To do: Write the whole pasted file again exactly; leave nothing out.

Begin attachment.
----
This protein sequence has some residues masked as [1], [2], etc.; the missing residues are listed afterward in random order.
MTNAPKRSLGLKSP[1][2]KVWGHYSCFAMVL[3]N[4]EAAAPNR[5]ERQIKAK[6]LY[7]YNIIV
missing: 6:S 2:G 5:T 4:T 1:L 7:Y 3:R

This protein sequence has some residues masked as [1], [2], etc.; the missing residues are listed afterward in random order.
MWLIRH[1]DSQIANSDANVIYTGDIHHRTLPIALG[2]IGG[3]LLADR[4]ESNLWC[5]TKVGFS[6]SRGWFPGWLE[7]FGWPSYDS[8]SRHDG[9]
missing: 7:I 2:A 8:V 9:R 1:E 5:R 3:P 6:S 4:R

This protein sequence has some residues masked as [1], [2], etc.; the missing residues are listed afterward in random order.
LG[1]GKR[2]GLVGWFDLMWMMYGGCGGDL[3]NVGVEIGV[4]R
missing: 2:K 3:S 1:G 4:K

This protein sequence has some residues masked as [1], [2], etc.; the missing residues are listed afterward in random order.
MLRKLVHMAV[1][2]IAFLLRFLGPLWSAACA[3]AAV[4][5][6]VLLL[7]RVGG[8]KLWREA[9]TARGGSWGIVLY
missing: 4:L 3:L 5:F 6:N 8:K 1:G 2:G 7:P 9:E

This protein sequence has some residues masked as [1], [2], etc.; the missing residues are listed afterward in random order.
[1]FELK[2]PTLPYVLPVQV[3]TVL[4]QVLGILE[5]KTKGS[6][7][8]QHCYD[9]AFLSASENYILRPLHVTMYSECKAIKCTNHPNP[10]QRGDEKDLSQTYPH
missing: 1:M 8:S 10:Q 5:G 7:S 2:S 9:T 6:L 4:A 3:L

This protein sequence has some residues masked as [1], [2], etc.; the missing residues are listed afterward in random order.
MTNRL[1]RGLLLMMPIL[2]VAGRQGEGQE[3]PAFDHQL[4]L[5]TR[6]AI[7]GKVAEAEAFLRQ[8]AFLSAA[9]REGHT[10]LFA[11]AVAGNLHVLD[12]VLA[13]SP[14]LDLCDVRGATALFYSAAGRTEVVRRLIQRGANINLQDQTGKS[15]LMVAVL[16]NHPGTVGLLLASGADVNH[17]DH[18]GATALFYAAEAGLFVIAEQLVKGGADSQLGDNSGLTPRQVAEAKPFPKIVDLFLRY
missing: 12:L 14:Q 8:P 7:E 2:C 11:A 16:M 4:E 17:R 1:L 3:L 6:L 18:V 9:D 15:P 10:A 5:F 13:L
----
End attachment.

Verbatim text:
This protein sequence has some residues masked as [1], [2], etc.; the missing residues are listed afterward in random order.
MTNAPKRSLGLKSP[1][2]KVWGHYSCFAMVL[3]N[4]EAAAPNR[5]ERQIKAK[6]LY[7]YNIIV
missing: 6:S 2:G 5:T 4:T 1:L 7:Y 3:R

This protein sequence has some residues masked as [1], [2], etc.; the missing residues are listed afterward in random order.
MWLIRH[1]DSQIANSDANVIYTGDIHHRTLPIALG[2]IGG[3]LLADR[4]ESNLWC[5]TKVGFS[6]SRGWFPGWLE[7]FGWPSYDS[8]SRHDG[9]
missing: 7:I 2:A 8:V 9:R 1:E 5:R 3:P 6:S 4:R

This protein sequence has some residues masked as [1], [2], etc.; the missing residues are listed afterward in random order.
LG[1]GKR[2]GLVGWFDLMWMMYGGCGGDL[3]NVGVEIGV[4]R
missing: 2:K 3:S 1:G 4:K

This protein sequence has some residues masked as [1], [2], etc.; the missing residues are listed afterward in random order.
MLRKLVHMAV[1][2]IAFLLRFLGPLWSAACA[3]AAV[4][5][6]VLLL[7]RVGG[8]KLWREA[9]TARGGSWGIVLY
missing: 4:L 3:L 5:F 6:N 8:K 1:G 2:G 7:P 9:E

This protein sequence has some residues masked as [1], [2], etc.; the missing residues are listed afterward in random order.
[1]FELK[2]PTLPYVLPVQV[3]TVL[4]QVLGILE[5]KTKGS[6][7][8]QHCYD[9]AFLSASENYILRPLHVTMYSECKAIKCTNHPNP[10]QRGDEKDLSQTYPH
missing: 1:M 8:S 10:Q 5:G 7:S 2:S 9:T 6:L 4:A 3:L

This protein sequence has some residues masked as [1], [2], etc.; the missing residues are listed afterward in random order.
MTNRL[1]RGLLLMMPIL[2]VAGRQGEGQE[3]PAFDHQL[4]L[5]TR[6]AI[7]GKVAEAEAFLRQ[8]AFLSAA[9]REGHT[10]LFA[11]AVAGNLHVLD[12]VLA[13]SP[14]LDLCDVRGATALFYSAAGRTEVVRRLIQRGANINLQDQTGKS[15]LMVAVL[16]NHPGTVGLLLASGADVNH[17]DH[18]GATALFYAAEAGLFVIAEQLVKGGADSQLGDNSGLTPRQVAEAKPFPKIVDLFLRY
missing: 12:L 14:Q 8:P 7:E 2:C 11:A 16:M 4:E 17:R 1:L 3:L 6:L 18:V 9:D 15:P 10:A 5:F 13:L